Digging bulbs and tubers for use next spring is a good thing, and it can prolong the time you get to spend in the fall garden before the snow flies.
(Editor's Note: This article was originally published on March 1, 2007)
Not everyone gets to garden year-round and unfortunately I'm one of the unlucky few (well, probably more like unlucky millions) that has to worry with digging up and storing my bulbs (cannas) and tubers (dahlias) from tender perennials at the end of each gardening season. Sure, it would be great to be able to grow dahlias, cannas, gladiolus, and other southern "perennials" year round without being bothered with digging up the tubers, but we're in a zone here that doesn't allow such luxurious gardening privileges. Even if I did live in say, sunny southern California, I don't think I'd be able to adjust to having one continuous growing season. I like to see seasonal differentiations, give me clear lines between winter, spring, summer, and fall.
I will be using bulbs and tubers interchangeably here because the process involved with digging both is the same.
Leaves on dahlias, cannas, and most other tuberous plants will be blackened by the first killing frost, telling you it's time to start digging. Cut the plants down leaving about a four or six inch stem stub.
Rake away any mulch or leaf debris, this will allow a clear digging area around the plant. Using a digging fork or spade, insert it deep into the soil at least eight inches. Gently pry back on the fork to loosen the soil. Repeat this process around the plant. When you make the last insertion, prying back on the fork should release the plant with the clump of soil. Taking hold of the stem stub, gently lift while prying back on the fork until the clump comes free.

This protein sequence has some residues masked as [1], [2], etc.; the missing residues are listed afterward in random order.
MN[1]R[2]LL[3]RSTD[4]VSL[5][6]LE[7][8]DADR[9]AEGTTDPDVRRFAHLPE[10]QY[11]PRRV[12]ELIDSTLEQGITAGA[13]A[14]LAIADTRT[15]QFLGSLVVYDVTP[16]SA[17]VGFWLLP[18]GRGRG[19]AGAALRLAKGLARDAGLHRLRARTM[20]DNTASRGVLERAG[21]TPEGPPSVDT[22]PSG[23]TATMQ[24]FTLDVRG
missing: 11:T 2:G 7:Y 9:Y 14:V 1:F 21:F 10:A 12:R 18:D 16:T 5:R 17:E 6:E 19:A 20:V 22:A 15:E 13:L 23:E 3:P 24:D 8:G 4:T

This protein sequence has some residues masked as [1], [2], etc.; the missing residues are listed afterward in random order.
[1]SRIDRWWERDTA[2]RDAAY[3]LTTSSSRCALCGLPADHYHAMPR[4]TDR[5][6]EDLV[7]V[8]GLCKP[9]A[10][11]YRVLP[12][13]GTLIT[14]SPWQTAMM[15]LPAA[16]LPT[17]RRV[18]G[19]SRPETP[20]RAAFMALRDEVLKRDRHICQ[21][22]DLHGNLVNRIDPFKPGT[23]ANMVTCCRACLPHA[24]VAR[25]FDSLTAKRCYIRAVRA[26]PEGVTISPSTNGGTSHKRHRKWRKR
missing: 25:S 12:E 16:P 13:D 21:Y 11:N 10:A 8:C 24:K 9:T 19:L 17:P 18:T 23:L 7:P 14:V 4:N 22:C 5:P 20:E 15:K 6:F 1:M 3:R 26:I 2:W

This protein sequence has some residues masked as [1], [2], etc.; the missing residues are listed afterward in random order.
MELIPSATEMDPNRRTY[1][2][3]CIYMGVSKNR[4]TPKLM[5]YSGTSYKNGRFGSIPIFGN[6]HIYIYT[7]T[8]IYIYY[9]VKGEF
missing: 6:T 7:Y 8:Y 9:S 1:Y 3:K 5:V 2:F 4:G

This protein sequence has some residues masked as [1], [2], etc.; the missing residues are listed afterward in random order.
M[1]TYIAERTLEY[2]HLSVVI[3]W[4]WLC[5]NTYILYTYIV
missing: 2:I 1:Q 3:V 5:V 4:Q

Once the clump of soil is free, carefully lift and let it rest on its side. Now carefully remove the soil from around the tuber clump. Take extra care around the tuber, you don't want to damage it. Many tubers have small necks that can easily break, a tuber with a cracked or broken neck probably will not grow.
Now that the hard part is over, gather your tubers and lay them out on top of several sheets of old newspaper, you can do this in your garage or basement. Spread them around, good air circulation is essential for drying. This should take about a week or two depending on your local weather and the humidity of the area where you are drying the bulbs.
Storage containers vary but you want to put them in something that can "breathe", an old basket or cardboard box will do. Line your box with a plastic bag with 30 or 40 holes poked in the bottom and sides, then several sheets of newspaper.
Add a 3-inch layer of barely damp peat moss in the bottom. Set a layer of bulbs on the peat moss, not touching each other. Cover with another 3-inch layer of peat moss and repeat. Tuck several layers of newspaper over the top layer of peat moss.
Set the container in a dark area where the temperature stays around 45 to 50 degrees. If you have an unheated garage or spare room, the temperature there should be about right.
Some basements are heated, so you might want to use a slightly different technique. First, wrap the bulbs in tissue paper before placing them in the moss, and then use old Tupperware containers with holes punched in the sides. Snap the lid on and you're done. The plastic container will hold a little extra moisture.
Either way you store them, it's important to check the bulbs periodically throughout the winter months to make sure they're not drying out or rotting.
Do you really want to go through all of this when you can buy new bulbs fairly cheap? Well, you'll have to answer that question for yourself. I would wager that there's a pretty large population of gardeners with gumption out there that see this yearly "chore" as a way to lengthen their gardening seasons, especially us unlucky millions living in the northern climes.
About TC Conner
I live and garden on 3 acres in western Pennsylvania, but I cut my gardening teeth on the red clays of south-central Kentucky.